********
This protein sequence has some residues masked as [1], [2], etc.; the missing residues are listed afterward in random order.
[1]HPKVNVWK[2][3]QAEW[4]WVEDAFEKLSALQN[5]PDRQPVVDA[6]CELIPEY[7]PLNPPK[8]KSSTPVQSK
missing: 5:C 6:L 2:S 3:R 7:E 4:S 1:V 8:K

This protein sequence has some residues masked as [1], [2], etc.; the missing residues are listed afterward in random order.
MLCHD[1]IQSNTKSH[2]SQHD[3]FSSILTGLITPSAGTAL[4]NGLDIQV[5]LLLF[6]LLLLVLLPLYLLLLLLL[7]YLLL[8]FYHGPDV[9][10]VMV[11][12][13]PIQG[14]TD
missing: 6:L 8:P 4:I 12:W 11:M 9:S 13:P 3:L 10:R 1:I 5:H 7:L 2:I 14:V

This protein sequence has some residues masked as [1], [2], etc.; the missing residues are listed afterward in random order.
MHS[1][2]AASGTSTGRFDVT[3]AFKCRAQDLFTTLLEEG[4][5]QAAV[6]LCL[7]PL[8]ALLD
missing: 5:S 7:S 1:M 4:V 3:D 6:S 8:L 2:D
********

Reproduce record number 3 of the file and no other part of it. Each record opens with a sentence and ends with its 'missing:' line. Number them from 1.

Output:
This protein sequence has some residues masked as [1], [2], etc.; the missing residues are listed afterward in random order.
MHS[1][2]AASGTSTGRFDVT[3]AFKCRAQDLFTTLLEEG[4][5]QAAV[6]LCL[7]PL[8]ALLD
missing: 5:S 7:S 1:M 4:V 3:D 6:S 8:L 2:D